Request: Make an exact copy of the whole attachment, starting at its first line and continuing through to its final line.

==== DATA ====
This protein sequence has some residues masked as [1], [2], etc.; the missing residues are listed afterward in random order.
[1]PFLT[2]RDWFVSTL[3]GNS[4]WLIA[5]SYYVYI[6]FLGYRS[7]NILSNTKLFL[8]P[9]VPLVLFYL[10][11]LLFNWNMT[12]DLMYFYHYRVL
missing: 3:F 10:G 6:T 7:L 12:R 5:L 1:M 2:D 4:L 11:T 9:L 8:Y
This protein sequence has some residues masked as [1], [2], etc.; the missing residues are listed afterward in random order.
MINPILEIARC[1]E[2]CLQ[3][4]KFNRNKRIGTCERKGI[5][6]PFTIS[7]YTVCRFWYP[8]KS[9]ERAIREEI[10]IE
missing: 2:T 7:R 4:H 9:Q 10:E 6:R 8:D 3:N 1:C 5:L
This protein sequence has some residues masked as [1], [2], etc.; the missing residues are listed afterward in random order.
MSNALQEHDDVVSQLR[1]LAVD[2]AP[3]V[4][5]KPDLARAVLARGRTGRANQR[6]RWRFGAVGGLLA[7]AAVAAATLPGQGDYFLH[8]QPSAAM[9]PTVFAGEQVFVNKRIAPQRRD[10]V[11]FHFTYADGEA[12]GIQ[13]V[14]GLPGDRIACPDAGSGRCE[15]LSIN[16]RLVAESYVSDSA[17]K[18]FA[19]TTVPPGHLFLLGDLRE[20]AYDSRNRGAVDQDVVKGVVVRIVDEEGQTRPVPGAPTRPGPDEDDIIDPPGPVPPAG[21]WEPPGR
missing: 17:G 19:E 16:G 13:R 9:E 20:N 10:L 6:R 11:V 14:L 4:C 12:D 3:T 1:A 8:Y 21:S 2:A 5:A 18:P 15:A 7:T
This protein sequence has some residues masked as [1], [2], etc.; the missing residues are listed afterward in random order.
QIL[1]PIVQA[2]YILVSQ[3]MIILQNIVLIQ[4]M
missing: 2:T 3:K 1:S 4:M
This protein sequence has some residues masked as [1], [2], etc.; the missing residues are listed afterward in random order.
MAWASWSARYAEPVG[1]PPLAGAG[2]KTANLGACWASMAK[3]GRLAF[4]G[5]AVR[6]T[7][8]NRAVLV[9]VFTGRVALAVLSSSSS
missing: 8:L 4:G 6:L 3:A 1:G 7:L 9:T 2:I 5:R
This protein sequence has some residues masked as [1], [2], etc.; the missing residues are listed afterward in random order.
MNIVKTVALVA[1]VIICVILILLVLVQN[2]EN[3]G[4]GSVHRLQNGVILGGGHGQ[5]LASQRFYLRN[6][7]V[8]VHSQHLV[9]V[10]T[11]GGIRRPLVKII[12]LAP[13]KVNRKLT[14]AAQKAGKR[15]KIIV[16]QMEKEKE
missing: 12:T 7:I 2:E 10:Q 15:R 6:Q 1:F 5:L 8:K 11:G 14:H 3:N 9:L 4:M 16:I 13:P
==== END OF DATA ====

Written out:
This protein sequence has some residues masked as [1], [2], etc.; the missing residues are listed afterward in random order.
[1]PFLT[2]RDWFVSTL[3]GNS[4]WLIA[5]SYYVYI[6]FLGYRS[7]NILSNTKLFL[8]P[9]VPLVLFYL[10][11]LLFNWNMT[12]DLMYFYHYRVL
missing: 3:F 10:G 6:T 7:L 12:R 5:L 1:M 2:D 4:L 11:T 9:L 8:Y
This protein sequence has some residues masked as [1], [2], etc.; the missing residues are listed afterward in random order.
MINPILEIARC[1]E[2]CLQ[3][4]KFNRNKRIGTCERKGI[5][6]PFTIS[7]YTVCRFWYP[8]KS[9]ERAIREEI[10]IE
missing: 2:T 7:R 4:H 9:Q 10:E 6:R 8:D 3:N 1:C 5:L
This protein sequence has some residues masked as [1], [2], etc.; the missing residues are listed afterward in random order.
MSNALQEHDDVVSQLR[1]LAVD[2]AP[3]V[4][5]KPDLARAVLARGRTGRANQR[6]RWRFGAVGGLLA[7]AAVAAATLPGQGDYFLH[8]QPSAAM[9]PTVFAGEQVFVNKRIAPQRRD[10]V[11]FHFTYADGEA[12]GIQ[13]V[14]GLPGDRIACPDAGSGRCE[15]LSIN[16]RLVAESYVSDSA[17]K[18]FA[19]TTVPPGHLFLLGDLRE[20]AYDSRNRGAVDQDVVKGVVVRIVDEEGQTRPVPGAPTRPGPDEDDIIDPPGPVPPAG[21]WEPPGR
missing: 17:G 19:E 16:G 13:R 9:E 20:N 10:L 6:R 11:V 14:L 4:C 12:D 3:T 1:A 8:Y 21:S 2:A 5:A 18:P 15:A 7:T
This protein sequence has some residues masked as [1], [2], etc.; the missing residues are listed afterward in random order.
QIL[1]PIVQA[2]YILVSQ[3]MIILQNIVLIQ[4]M
missing: 2:T 3:K 1:S 4:M
This protein sequence has some residues masked as [1], [2], etc.; the missing residues are listed afterward in random order.
MAWASWSARYAEPVG[1]PPLAGAG[2]KTANLGACWASMAK[3]GRLAF[4]G[5]AVR[6]T[7][8]NRAVLV[9]VFTGRVALAVLSSSSS
missing: 8:L 4:G 6:L 3:A 1:G 7:L 9:T 2:I 5:R
This protein sequence has some residues masked as [1], [2], etc.; the missing residues are listed afterward in random order.
MNIVKTVALVA[1]VIICVILILLVLVQN[2]EN[3]G[4]GSVHRLQNGVILGGGHGQ[5]LASQRFYLRN[6][7]V[8]VHSQHLV[9]V[10]T[11]GGIRRPLVKII[12]LAP[13]KVNRKLT[14]AAQKAGKR[15]KIIV[16]QMEKEKE
missing: 12:T 7:I 2:E 10:Q 15:R 6:Q 1:F 5:L 8:K 11:G 14:H 3:N 9:L 4:M 16:I 13:P